The news regarding obesity rates doesn’t get any better. Driving home from seeing a client the other day I heard this story on NPR about the amount of money being invested in diabetes prevention measures. When even the government is willing to spend on preventative care, you know this is serious business. Later the same day, I saw an even more depressing article in The Guardian newspaper about the situation in New Zealand – the author, a campaigner for diabetes awareness, says she is giving up as she is so disillusioned.
Most people know by now that the links between obesity, inactivity and the rise of type 2 diabetes are clear, but what may be less well known is that high levels of stress are also implicated in fluctuating blood sugar levels. Once again, learning to manage stress has a key role to play in fighting against a serious health condition.
Some years ago, I was invited by a local hospital to give mini reflexology sessions to people who were attending a lecture about the impact of stress on blood sugar levels. They were also given biodots to wear as they received the reflexology as a non-invasive way to help them de-stress, and were later guided through a short breathing/relaxation sequence. The biodot stickers are a simple measure of surface body temperature which can indicate stress levels. It was striking to see these change colour as the event went on, despite the fact that people were listening to some concerning information.
Since then I have seen number of people with pre-diabetes who are working to improve their health, and who have found reflexology not only helpful in managing stress, but also in giving them more information about their whole body. One regular client has commented on being able to better manage her diet – less comfort eating now that she has is able to keep her stress levels in check – and another has found that he often feels energized after a restful session and therefore more inclined to do some exercise.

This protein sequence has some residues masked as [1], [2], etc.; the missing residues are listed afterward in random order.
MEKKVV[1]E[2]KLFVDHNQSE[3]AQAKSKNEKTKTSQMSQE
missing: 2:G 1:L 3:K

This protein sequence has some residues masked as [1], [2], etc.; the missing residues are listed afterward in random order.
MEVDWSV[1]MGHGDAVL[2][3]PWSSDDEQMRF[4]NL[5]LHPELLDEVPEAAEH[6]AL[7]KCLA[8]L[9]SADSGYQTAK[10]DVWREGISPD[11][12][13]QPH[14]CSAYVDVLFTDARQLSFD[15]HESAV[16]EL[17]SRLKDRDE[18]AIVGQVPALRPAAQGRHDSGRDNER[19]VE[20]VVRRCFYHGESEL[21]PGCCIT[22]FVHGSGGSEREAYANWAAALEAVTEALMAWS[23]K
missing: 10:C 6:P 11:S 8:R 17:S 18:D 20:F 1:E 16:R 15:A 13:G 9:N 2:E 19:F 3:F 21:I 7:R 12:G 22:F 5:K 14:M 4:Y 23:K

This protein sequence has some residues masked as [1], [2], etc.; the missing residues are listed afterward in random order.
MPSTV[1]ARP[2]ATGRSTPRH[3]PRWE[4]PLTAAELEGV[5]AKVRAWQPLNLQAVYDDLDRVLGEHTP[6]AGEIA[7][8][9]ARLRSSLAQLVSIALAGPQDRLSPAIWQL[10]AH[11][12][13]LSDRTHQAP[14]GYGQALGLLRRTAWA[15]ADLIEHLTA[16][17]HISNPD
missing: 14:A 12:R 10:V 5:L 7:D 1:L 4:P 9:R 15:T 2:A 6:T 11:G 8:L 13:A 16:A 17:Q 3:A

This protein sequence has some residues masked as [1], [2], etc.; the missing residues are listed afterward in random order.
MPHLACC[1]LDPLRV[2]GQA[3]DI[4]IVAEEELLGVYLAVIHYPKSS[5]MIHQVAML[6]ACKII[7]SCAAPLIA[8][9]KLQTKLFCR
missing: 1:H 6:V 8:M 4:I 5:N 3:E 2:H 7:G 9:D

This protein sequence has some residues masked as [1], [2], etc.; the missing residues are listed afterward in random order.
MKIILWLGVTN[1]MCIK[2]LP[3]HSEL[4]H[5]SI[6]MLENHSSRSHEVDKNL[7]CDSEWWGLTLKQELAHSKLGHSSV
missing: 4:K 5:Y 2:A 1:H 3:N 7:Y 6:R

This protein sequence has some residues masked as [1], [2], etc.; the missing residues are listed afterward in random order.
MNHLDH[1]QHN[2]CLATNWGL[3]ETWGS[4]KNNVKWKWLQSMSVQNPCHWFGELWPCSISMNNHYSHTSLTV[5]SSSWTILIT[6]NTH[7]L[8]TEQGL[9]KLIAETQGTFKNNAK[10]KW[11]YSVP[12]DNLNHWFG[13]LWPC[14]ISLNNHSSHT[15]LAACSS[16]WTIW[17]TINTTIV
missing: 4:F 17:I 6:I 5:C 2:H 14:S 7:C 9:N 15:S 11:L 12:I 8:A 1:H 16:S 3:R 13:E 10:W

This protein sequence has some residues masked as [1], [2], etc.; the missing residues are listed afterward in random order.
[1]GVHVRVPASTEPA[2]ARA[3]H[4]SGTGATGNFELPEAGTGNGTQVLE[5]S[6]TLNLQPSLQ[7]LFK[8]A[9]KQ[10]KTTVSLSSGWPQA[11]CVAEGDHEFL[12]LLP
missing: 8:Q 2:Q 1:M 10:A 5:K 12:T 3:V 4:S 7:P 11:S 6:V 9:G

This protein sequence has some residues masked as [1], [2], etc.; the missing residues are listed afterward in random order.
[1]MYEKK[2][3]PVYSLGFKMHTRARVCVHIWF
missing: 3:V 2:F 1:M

There are number of issues associated with diabetes that can show up in the feet, and according to some studies the discomfort can be helped by reflexology session, as long as it is permitted by the client’s doctor. Reflexology helps the circulation which is useful since poor blood flow is another problem encountered with diabetes. If it is contraindicated on the feet, reflexology can be focused on the hands and/or ears instead to give good results in terms of relaxation and boosting the circulation.
While it would be foolish to claim that stress management and relaxation can cure or treat disease, there is overwhelming evidence that stress is harmful to the body and that even ailments which appear entirely physical, like insulin resistance, cannot be separated from our state of mind. Perhaps the most important impact of complete relaxation, whether through reflexology or other means, is that we just feel better, happier even, when we find a way to truly let go of stress. The sweet message, ‘don’t worry, be happy’ won’t solve everything, but it is a mantra that can help us all lead a longer, healthier life.